CWA at 50: Historic Achievement, What’s the Next Chapter of the Clean Water Act?

50th Anniversary of the Clean Water Act
By Sara Sapirstein, CASA, Regulations, Wastewater News

Clean Water Act at 50 CWEAWith the enactment of the Clean Water Act in 1972, Congress provided billions of dollars in grants to local communities to construct or upgrade wastewater treatment facilities to meet secondary treatment standards. This investment allowed communities to reverse the impacts created by discharge of untreated wastewater, responding to what was then a significant threat to our nation’s waters and public health.

The Clean Water Act has been widely hailed as the nation’s most successful environmental statute. As we approach the Act’s 50th anniversary, this is a good time to reflect on the accomplishments and the challenges that still lie ahead.

Sara Sapirstein, CASA

Despite tremendous progress, water quality issues persist, and changes may be needed to achieve meaningful improvements in the years to come.

The law also led to the development and implementation of effluent discharge standards that required industrial dischargers to better control their wastewater and minimize harmful consequences to the environment.

The last fifty years of water quality improvements have been a remarkable success story. However, the next fifty years will present a host of new challenges, requiring innovative responses and a renewed partnership between local agencies and the federal government.

The challenges are many and diverse. They include:

  • Contaminants of emerging concern (CECs)
  • Incorporating resiliency into water infrastructure
  • Reducing plastic pollution in waterways
  • Delivering reliable and affordable water services to disadvantaged communities
  • Ensuring new investments to respond to a changing climate

The last significant update to the Clean Water Act occurred in 1987, when the factors impacting water quality were very different. We are now in need of a new paradigm for addressing water quality that diverges from the traditional approach, including funding to address high priority needs.

We need a system that emphasizes greater source control and pollution prevention measures and embraces innovative clean water infrastructure that leverages the benefits of technology to reduce costs and increase ecosystem and public health improvements.

The COVID-19 public health crisis underscores the vital role clean water agencies play in protecting public health, and also laid bare the reality that equal and affordable access to clean water services is not universal.

As the nation prepares for a historic federal reinvestment in the water infrastructure sector, the issue of environmental justice must be an important component of the overall approach. Just as the Clean Water Act was enacted to address the water quality threats of the 1970s, an equally robust commitment to address today’s access and affordability challenges must be a priority for future iterations.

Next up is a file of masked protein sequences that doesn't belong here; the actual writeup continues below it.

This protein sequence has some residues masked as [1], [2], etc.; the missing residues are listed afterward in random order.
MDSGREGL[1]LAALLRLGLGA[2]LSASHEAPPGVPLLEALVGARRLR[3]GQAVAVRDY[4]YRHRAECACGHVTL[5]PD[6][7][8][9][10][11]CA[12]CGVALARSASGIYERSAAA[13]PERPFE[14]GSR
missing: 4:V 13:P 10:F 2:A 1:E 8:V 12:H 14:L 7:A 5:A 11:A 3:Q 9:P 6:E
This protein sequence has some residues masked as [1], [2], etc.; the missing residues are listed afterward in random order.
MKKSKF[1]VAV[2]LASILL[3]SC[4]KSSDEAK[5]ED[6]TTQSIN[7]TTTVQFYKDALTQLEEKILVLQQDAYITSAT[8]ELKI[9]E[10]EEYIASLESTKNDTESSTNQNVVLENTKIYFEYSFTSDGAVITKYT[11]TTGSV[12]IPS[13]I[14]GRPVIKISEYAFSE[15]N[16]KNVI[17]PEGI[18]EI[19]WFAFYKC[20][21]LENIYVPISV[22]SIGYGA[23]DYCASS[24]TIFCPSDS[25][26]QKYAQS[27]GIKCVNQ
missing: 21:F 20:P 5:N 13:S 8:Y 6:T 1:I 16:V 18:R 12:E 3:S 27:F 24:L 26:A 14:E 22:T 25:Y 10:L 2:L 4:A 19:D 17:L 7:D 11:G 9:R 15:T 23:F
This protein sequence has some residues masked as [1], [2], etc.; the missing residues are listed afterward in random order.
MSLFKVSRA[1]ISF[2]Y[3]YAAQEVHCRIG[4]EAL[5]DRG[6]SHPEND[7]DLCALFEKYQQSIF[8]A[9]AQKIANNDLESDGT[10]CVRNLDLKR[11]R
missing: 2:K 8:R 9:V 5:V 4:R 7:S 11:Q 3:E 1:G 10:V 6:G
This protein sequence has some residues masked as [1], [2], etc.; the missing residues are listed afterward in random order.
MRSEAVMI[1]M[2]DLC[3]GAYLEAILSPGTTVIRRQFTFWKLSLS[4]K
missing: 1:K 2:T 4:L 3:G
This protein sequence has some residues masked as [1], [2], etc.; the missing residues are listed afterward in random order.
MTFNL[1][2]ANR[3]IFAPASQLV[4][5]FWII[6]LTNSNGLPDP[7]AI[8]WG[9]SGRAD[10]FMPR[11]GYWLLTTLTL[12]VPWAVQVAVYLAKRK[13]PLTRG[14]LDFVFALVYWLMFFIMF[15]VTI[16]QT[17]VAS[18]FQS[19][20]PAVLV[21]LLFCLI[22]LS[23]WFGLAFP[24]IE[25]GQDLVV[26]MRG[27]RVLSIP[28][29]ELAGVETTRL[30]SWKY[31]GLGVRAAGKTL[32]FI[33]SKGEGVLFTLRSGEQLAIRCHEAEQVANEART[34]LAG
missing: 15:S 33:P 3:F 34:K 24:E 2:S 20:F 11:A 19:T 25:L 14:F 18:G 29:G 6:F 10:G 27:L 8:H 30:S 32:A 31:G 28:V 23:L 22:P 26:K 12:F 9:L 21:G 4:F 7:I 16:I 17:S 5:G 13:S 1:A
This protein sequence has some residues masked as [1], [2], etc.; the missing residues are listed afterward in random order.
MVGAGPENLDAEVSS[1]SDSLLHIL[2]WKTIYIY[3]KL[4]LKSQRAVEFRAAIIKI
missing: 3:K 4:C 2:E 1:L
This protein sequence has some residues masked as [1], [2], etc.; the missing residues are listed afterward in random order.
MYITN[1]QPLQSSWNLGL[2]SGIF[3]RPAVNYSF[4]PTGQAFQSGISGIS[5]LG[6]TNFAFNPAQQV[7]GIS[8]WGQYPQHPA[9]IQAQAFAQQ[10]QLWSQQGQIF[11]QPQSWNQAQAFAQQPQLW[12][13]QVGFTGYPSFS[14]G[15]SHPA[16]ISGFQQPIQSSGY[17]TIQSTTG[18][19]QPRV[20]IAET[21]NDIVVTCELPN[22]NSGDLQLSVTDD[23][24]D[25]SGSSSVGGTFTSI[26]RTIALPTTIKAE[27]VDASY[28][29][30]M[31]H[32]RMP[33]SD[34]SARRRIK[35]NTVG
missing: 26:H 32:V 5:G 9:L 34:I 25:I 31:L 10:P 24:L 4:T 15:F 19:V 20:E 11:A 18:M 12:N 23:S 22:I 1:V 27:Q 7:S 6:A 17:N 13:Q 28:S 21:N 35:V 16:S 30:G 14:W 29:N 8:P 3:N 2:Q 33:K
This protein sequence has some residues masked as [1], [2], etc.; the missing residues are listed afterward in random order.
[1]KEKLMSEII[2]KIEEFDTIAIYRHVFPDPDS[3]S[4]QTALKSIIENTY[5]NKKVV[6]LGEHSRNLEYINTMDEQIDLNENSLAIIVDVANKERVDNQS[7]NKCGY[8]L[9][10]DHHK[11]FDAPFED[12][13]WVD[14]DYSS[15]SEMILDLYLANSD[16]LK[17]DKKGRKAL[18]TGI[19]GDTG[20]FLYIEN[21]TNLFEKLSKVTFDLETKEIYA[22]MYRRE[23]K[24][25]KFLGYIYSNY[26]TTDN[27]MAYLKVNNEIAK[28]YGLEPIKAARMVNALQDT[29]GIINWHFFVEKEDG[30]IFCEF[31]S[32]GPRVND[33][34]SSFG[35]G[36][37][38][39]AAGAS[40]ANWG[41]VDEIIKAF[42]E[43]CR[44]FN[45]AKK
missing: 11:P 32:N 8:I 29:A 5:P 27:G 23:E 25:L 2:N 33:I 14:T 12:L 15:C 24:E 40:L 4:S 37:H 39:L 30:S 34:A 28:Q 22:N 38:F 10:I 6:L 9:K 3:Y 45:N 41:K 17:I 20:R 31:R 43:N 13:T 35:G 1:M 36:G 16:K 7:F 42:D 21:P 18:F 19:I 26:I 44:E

When passed in 1972, the Act directed significant resources to treat “conventional” water pollution, and clean water agencies rose to meet the challenge.

Today, we have new and costly pollution challenges that go far beyond installing new treatment technologies. The continued introduction of CECs into our systems is a high priority, particularly contamination from the chemical family known as PFAS. These manufactured “forever chemicals” persist in the environment for centuries, and scientific evidence suggests they pose both public health and ecosystem threats when present at high levels.

Unfortunately, the technologies to combat these pollutants are limited and expensive. Solutions developed to address PFAS and other emerging contaminants must be designed with an emphasis on source control approaches and producer responsibility to reduce pressure on the already limited resources of public agencies.

Unlike 50 years ago, clean water agencies today do far more than simply treat and manage wastewater: they are also resource recovery facilities. Modern wastewater facilities can help mitigate the impacts of climate change by producing valuable renewable energy, transportation fuels, and helping divert organic waste.

We are also producers of recycled water, which in the arid west is an exceptionally important part of achieving a sustainable water portfolio. In California, increasingly severe droughts coupled with rising temperatures jeopardize water supply security and reliability, but clean water agencies can be part of the solution by increasing investment in water recycling.

The Clean Water Act should support these efforts to diversify water supplies and enhance resiliency, and central to this effort is a strong partnership between local utilities, states, and the federal government.

While we celebrate the important improvements in our nation’s waters thanks to this landmark legislation, these achievements are only the first chapter in a continuing story. As utilities strive to maintain high water quality standards, policymakers must work collaboratively to ensure that future policies are tailored to the needs of today and tomorrow.

Hopefully 50 years from now, we will be able to celebrate a new suite of clean water improvements.

Watch:  Panel of regulatory leaders explore and celebrate the CWA, learn about their vision for clean water going forward. Recorded during California Water Professionals Appreciation Week.